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Tax Deductible Contributions to Single Member Limited Liability Companies

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In Notice 2012-52, the Internal Revenue Service (IRS) clarifies that donors who make contributions to a domestic single member limited liability company (LLC) that is wholly owned by a charity will be treated as made to the charity for income tax deduction purposes. This notice is helpful where, for example, a donor wants to give real estate to the charity. For liability reasons, the charity may not want to take title to the property directly. The charity can now use a single member LLC to hold this property. The single member LLC does not file its own tax return, and its income and expenses are reported on the tax return for the charity. Prior to this notice, it was not clear that a donor would be entitled to a charitable income tax deduction under these circumstances. For more information, please contact us.

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Criteria for Private Foundations to Make Grants to Individuals for Educational Purposes

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Private foundations may make grants to individuals for educational purposes; however, the grant must be awarded on an objective and nondiscriminatory basis, be made pursuant to a procedure approved in advance by the IRS, and meet one of three tests. The tests are: (1) qualify as a scholarship under section 117 of the Internal Revenue Code, (2) qualify as a prize excludable from income under section 74(b) of the Code, or (3) have the purpose of achieving a specific objective, providing a report, or improving a literary, artistic, musical, scientific, teaching, or other skill or trade of the grantee. If the foundation does not comply with these rules, a taxable expenditure occurs.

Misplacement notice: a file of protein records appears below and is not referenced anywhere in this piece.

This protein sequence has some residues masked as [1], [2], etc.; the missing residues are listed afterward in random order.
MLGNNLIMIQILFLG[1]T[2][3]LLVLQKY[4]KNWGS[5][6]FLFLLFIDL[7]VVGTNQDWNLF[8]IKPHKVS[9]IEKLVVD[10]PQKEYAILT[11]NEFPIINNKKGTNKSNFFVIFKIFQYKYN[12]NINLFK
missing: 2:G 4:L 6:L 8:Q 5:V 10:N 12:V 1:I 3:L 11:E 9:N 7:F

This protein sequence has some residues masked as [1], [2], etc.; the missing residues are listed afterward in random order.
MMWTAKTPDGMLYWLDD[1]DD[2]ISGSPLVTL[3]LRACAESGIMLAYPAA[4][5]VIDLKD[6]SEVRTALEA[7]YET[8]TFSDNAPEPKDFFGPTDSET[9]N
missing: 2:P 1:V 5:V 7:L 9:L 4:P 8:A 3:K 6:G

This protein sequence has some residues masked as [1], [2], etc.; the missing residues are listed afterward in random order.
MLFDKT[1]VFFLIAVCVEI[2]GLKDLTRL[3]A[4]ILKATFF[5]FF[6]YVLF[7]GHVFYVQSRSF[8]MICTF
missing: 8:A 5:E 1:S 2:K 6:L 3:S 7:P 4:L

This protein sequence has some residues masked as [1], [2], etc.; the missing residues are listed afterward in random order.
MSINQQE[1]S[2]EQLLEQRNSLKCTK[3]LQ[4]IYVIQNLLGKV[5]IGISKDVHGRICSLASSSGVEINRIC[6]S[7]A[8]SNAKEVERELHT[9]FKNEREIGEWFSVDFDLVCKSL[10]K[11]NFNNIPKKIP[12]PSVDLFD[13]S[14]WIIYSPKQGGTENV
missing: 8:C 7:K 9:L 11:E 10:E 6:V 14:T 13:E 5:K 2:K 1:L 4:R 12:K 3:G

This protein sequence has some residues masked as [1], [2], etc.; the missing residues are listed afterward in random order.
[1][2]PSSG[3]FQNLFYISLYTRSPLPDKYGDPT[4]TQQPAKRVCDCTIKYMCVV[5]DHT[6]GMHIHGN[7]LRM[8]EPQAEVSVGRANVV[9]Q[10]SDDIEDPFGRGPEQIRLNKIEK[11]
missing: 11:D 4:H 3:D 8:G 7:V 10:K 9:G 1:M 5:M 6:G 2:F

Private foundations must not engage in taxable expenditures. If they do, significant penalties are imposed and continue to be imposed each year until the taxable expenditure is “corrected.”

A taxable expenditure is an amount paid or incurred to:

  1. Carry on propaganda or otherwise attempt to influence legislation;
  2. Influence the outcome of any specific public election or carry on any voter registration drive unless certain requirements are satisfied;
  3. Make a grant to an individual for travel, study, or other similar purposes unless certain requirements are satisfied;
  4. Make a grant to an organization (other than certain public charities or an exempt operating foundation) unless the foundation exercises expenditure responsibility with respect to the grant; or
  5. Carry out a noncharitable purpose (subject to certain exceptions). 

Grants to individuals for travel, study, or other similar purposes are taxable expenditures unless the grant is awarded on an objective and nondiscriminatory basis under a procedure approved in advance by the IRS, and certain requirements are met. For more information, please contact us.

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